Reinsurance News

Property catastrophe reinsurance rates rise 26% at June 1st: Hyperion X

2nd June 2020 - Author: Luke Gallin

Data from Hyperion X Analytics reveals that property catastrophe reinsurance rates-on-line increased by an estimated 26.1% at the June 1st, 2020 reinsurance renewals.

The company has released its June 1st property cat rate-on-line index, which indicates average risk-adjusted rate increases of 26.1%.

Prior to the COVID-19 pandemic, reinsurance rates were expected to rise at the mid-year renewals as companies look to improve profitability after consecutive heavy loss years and fading margins.

While rates were expected to rise in a meaningful manner in loss-affected lines across Florida, the COVID-19 pandemic is exacerbating market firming as the insurance industry grapples with the challenges.

Hyperion X Analytics is the data analytics focused unit of Hyperion Insurance Group, the parent of RKH Reinsurance Brokers. The firm tracks the average risk-adjusted pricing it sees in the reinsurance renewal market and tracks pricing trends in an index.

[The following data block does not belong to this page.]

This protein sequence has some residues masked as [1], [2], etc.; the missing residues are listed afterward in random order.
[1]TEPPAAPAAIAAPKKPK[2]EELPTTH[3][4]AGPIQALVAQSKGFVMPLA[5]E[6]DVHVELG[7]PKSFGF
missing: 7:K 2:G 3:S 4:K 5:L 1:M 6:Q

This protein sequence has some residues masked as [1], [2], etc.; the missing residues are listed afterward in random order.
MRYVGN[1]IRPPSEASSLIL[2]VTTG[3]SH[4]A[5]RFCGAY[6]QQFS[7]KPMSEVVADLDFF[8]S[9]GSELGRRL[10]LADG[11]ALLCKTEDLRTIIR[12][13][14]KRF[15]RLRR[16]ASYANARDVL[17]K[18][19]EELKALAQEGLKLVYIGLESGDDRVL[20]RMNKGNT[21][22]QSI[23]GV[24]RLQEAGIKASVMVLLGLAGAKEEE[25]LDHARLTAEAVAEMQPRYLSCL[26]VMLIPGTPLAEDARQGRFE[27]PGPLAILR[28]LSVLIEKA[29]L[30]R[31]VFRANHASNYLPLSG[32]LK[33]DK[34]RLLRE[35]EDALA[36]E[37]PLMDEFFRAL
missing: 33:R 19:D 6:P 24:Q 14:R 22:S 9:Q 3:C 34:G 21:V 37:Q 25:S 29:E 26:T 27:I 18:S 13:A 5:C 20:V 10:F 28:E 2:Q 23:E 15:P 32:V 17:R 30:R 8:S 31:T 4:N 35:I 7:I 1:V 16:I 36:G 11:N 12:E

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Analysts at KBW have commented on the June 1st pricing update from Hyperion X, noting that at 26.1%, the average risk-adjusted rate increase is at the lower end of the expected 25-45% range, which was outlined during KBW’s recent virtual Bermuda tour.

While at the lower end of the range, the 26.1% average increase is actually the highest year-on-year increase since the +27.9% recorded in 2002, and is the third-highest overall increase since 1992.

The June 2020 index shows that property catastrophe reinsurance rates are now back at their highest level since 2012, which analysts note was before much of the expansion of alternative, or third-party capital in the space.

Reports have suggested that property and casualty rates will continue to firm through 2020 and into 2021, while some analysts have also said that 2021 could be the hardest P&C market for some time.

The data from Hyperion X shows that reinsurance rate increases are accelerating at a pace not seen since 2002, suggesting the availability of higher underwriting returns for reinsurers as they look to offset the impacts of the COVID-19 pandemic on both sides of the balance sheet, and take advantage of improving market conditions.

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